Loss of Diversity (Pd) presents the ratio of the individuals of a population that are not selected during the selection stage. It means that Reproduction Rate and Loss of Diversity are

related to each other. The value of Pd should be as low as possible, as a high value of Pd may increase the risk of premature convergence. The values in the table clearly confirm the results.

5 Conclusions and Future Work

In this paper, we compared the performance of the Artificial Bee Colony algorithm combined with different selection schemes on six numerical optimization functions. The simulations were performed by varying the values of different control parameters used in the ABC algorithm in addition to initialization ranges. On the basis of the results obtained, an analysis is made in terms of selection intensity, success rate, reproduction rate, and loss of diversity.

With an increase in the number of dimensions, it becomes difficult to find optimal solutions in all selection schemes. As the number of cycles increases, the algorithms explore and exploit efficiently the search space to provide proper convergence and population diversity. An increase in the colony size also provides an opportunity to find global optima values. The algorithms are also less sensitive to initialization ranges in obtaining optimal solutions.

Positive values of Selection Intensity in all schemes represent an increase in the population average fitness after selection. Success Rate is an indicative of obtaining a desired function value. All selection schemes favored good individuals by assigning the reproduction rate > 1. Similarly low values of loss of diversity support the avoidance of premature convergence. In general, the ABC algorithms combined with different selection schemes perform better on various parameters. In future work, the performance of the ABC can be improved by hybridizing it with a suitable selection scheme and an effective neighbor search technique.

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Received: April 13, 2015; Accepted: December 16, 2015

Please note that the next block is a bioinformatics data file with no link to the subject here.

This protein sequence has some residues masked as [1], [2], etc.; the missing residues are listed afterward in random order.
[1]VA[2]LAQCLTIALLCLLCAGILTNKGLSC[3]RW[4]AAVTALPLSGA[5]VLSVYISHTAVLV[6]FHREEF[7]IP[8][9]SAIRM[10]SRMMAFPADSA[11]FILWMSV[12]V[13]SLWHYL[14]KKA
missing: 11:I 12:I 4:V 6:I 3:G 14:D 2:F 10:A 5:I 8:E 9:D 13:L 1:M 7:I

Corresponding author is Ajit Kumar.

Ajit Kumar received the M.Tech. (Information Technology) from Guru Gobind Singh Indraprastha University, Delhi (India). He is pursuing the Ph.D. (Computer Science and Engg.) at Deenbandhu Chhotu Ram University of Science and Technology, Murthal (India). His research interests include artificial intelligence, data mining, and data warehousing.

Dharmender Kumar received his Ph.D. from Guru Jambheshwar University of Science and Technology, Hisar (India). He is Associate Professor in Computer Science and Engg. at Guru Jambheshwar University of Science and Technology, Hisar. He has to his credit a number of research papers in international journals and conferences. His research interests include data mining, data warehousing, swarm intelligence, and quality of service.

S.K. Jarial received his Ph.D. from Deenbandhu Chhotu Ram University of Science and Technology, Murthal (India). He is Associate Professor in Mechanical Engg. at Deenbandhu Chhotu Ram University of Science and Technology, Murthal (India). He has to his credit a number of research papers in international journals and conferences. His research interests include quality of service, data mining, software testing, and software engineering.